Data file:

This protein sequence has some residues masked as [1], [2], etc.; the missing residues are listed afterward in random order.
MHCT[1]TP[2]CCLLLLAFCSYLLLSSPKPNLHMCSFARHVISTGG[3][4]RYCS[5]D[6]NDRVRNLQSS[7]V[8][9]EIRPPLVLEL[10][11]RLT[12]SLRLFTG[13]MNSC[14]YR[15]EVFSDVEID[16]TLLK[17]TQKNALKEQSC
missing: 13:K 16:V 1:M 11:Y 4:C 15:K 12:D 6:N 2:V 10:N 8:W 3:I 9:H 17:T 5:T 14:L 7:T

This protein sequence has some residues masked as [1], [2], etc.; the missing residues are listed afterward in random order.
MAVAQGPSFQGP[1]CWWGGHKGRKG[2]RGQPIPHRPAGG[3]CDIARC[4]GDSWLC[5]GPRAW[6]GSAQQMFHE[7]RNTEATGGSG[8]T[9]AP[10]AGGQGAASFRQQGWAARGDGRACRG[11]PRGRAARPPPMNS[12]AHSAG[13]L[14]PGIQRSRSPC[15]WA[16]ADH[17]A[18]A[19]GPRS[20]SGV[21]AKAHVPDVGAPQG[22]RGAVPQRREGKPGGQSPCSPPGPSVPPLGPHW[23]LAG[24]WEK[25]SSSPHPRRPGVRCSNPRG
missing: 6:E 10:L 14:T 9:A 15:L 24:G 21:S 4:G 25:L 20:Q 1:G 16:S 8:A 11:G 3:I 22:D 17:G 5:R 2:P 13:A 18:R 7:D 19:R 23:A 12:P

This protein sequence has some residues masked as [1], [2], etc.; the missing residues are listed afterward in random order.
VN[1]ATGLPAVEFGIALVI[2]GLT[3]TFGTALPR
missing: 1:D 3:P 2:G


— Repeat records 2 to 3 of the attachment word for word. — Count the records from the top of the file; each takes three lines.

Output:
This protein sequence has some residues masked as [1], [2], etc.; the missing residues are listed afterward in random order.
MAVAQGPSFQGP[1]CWWGGHKGRKG[2]RGQPIPHRPAGG[3]CDIARC[4]GDSWLC[5]GPRAW[6]GSAQQMFHE[7]RNTEATGGSG[8]T[9]AP[10]AGGQGAASFRQQGWAARGDGRACRG[11]PRGRAARPPPMNS[12]AHSAG[13]L[14]PGIQRSRSPC[15]WA[16]ADH[17]A[18]A[19]GPRS[20]SGV[21]AKAHVPDVGAPQG[22]RGAVPQRREGKPGGQSPCSPPGPSVPPLGPHW[23]LAG[24]WEK[25]SSSPHPRRPGVRCSNPRG
missing: 6:E 10:L 14:T 9:A 15:L 24:G 21:S 4:G 25:L 20:Q 1:G 16:S 8:A 11:G 3:I 22:D 17:G 5:R 2:P 13:A 18:R 7:D 19:R 23:A 12:P

This protein sequence has some residues masked as [1], [2], etc.; the missing residues are listed afterward in random order.
VN[1]ATGLPAVEFGIALVI[2]GLT[3]TFGTALPR
missing: 1:D 3:P 2:G